Objectives: This clinical model for substance use disorder (SUD) treatment aims at (1) devising ways for the patient-physician dyad to align toward common goals and (2) utilizing individual clinical visits for addressing the current clinical problems as well as phase-specific tasks of ultimate recovery. Method: SUD care involving both mutual collaboration of the patient-physician dyad and alignment of current care with long-term recovery is defined as "symmetric." This manuscript reviews relevant patient-physician relationship studies, lists therapeutic challenges to that relationship imposed by SUD, provides treatment examples and techniques for meeting these challenges, and describes a model for achieving symmetric care. Results: Within this model, achieving symmetry in SUD care involves 3 steps. First, patient and physician select interpersonal approaches consistent with their respective expectations of the clinical transaction. Second, based on these individual decisions, the patient-physician dyad adapts an interactive style that can be symmetric (functional, mutually productive) or asymmetric (dysfunctional, unproductive). Third, if interacting symmetrically here-and-now, the physician and patient can then shape the current clinical event to benefit the patient's eventual recovery. Conclusions: The physician first identifies and, if needed, corrects misalignment in the patient-physician relationship. Once alignment is established, the physician can then work toward 2 salient tasks at each clinical encounter: first, resolution of the current clinical challenges; and second, utilizing the current clinical event to address a phase-related aspect of recovery. Although eventual recovery rests primarily with the patient, the physician's assistance with phase-specific recovery tasks maximizes the patient's chances for ultimate recovery.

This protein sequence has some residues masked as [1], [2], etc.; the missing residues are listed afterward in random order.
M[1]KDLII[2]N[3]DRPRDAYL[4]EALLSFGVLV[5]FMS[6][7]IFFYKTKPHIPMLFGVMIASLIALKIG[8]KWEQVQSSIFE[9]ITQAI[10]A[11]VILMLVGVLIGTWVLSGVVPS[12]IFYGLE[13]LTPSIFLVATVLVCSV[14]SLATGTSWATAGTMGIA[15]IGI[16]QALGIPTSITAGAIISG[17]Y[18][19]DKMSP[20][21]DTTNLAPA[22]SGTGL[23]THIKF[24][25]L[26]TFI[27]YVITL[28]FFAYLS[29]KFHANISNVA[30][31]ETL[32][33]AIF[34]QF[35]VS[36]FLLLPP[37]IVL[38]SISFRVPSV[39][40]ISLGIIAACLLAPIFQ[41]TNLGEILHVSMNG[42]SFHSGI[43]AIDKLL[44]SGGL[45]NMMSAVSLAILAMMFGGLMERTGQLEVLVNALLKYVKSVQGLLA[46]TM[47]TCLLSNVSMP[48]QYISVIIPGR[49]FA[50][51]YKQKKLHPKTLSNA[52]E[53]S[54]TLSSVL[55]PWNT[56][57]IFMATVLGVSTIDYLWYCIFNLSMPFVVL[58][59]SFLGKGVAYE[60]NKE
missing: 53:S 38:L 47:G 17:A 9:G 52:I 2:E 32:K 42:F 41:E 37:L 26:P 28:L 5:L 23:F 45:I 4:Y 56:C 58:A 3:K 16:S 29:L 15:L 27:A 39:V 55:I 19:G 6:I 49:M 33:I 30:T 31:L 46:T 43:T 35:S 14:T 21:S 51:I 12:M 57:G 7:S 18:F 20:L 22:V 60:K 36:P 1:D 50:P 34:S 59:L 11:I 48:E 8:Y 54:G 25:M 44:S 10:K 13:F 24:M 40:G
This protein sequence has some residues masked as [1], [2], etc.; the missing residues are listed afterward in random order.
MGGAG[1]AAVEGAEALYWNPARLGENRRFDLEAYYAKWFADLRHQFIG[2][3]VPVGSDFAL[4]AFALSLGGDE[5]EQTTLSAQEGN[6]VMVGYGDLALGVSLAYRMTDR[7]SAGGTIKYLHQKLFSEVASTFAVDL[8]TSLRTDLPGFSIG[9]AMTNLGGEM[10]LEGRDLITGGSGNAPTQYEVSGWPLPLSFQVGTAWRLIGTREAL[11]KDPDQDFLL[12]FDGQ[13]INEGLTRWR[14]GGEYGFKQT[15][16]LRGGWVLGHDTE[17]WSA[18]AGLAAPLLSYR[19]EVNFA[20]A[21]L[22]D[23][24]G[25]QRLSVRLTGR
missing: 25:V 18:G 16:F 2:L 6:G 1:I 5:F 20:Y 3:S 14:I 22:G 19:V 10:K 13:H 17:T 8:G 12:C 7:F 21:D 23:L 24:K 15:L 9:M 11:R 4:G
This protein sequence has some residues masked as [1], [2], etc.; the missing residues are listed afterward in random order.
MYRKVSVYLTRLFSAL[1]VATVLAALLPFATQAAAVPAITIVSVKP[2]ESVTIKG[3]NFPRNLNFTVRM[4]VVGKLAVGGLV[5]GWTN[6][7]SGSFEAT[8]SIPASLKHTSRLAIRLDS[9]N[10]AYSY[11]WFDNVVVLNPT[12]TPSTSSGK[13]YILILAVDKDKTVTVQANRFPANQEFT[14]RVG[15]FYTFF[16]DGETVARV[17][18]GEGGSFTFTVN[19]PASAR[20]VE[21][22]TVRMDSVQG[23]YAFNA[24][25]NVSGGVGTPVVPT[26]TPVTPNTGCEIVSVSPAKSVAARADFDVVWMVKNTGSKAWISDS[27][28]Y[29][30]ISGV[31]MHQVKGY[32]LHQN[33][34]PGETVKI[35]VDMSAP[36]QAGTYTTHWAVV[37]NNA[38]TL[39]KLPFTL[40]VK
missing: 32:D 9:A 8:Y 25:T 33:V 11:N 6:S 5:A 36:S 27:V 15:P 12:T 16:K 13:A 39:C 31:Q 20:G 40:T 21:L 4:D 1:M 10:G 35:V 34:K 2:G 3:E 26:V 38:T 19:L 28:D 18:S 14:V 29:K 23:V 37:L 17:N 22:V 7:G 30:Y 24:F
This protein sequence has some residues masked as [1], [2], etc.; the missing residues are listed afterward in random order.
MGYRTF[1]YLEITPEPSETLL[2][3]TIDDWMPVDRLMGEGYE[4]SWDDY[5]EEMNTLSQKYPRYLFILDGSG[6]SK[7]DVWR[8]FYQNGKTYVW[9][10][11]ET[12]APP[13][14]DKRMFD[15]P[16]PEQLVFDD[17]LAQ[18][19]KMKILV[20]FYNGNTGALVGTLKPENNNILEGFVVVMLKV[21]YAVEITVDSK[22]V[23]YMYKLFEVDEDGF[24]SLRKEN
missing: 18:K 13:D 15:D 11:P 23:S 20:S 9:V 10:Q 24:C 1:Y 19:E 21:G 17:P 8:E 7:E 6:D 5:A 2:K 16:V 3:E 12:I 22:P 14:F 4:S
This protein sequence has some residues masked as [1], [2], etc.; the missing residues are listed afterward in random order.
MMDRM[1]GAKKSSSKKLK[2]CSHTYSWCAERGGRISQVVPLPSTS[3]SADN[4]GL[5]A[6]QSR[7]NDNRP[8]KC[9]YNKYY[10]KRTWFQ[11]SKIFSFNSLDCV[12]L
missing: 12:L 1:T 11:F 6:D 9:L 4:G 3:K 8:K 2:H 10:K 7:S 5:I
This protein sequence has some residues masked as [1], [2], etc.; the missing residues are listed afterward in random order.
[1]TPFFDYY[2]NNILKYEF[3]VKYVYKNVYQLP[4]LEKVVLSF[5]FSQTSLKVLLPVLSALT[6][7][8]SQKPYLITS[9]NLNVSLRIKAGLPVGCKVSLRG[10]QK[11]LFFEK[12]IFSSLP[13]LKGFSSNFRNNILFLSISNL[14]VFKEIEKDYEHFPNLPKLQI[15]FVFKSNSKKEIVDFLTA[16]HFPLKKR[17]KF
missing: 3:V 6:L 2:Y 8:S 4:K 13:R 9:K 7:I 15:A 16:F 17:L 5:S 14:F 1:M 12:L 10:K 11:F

- doctor-patient relationship